Tuesday, September 19, 2017

Organizational Announcement

By popular demand, ClubOrlov is shifting to a semiweekly publishing schedule: Tuesdays and Thursdays.

• Tuesdays will once again be free blogging days, with the full article (usually an editorial on current events) published on ClubOrlov and announced on Patreon. You should feel free to quote, excerpt or re-post these articles, provided you do so with full attribution (including my name and a link to the original).

• Thursdays will be premium content days, with the full essay (usually a longer, more in-depth, analytic piece) published on Patreon, visible to subscribers only and announced on ClubOrlov. For those who object to paying $1/month for Patreon access, a paper edition of the essays will be published on Amazon on a semiannual basis. For those who object to paying Amazon… well, there is just no pleasing some people!

Military Defeat as a Financial Collapse Trigger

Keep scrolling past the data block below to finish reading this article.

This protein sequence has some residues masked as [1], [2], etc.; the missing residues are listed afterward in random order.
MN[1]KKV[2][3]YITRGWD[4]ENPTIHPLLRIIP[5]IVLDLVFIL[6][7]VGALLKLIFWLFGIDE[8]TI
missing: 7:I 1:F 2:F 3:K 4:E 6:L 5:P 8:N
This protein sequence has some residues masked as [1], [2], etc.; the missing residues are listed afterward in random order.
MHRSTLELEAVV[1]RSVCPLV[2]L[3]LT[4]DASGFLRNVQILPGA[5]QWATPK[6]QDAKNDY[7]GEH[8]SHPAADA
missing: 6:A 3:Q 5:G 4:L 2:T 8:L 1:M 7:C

Back in 2007 I wrote Reinventing Collapse, in which I compared the collapse of the USSR to the forthcoming collapse of the USA. I wrote the following:

“Let us imagine that collapsing a modern military-industrial superpower is like making soup: chop up some ingredients, apply heat and stir. The ingredients I like to put in my superpower collapse soup are: a severe and chronic shortfall in the production of crude oil (that magic addictive elixir of industrial economies), a severe and worsening foreign trade deficit, a runaway military budget and ballooning foreign debt. The heat and agitation can be provided most efficaciously by a humiliating military defeat and widespread fear of looming catastrophe.” (p. 2)

A decade later these ingredients are all in place, with a few minor quibbles. The shortfall of oil is in the case of the US not the shortfall of physical oil but of money: against the backdrop of terminal decline of conventional oil in the US, the only meaningful supply increase has come from fracking, but it has been financially ruinous. Nobody has made any money from selling fracked oil: it is too expensive.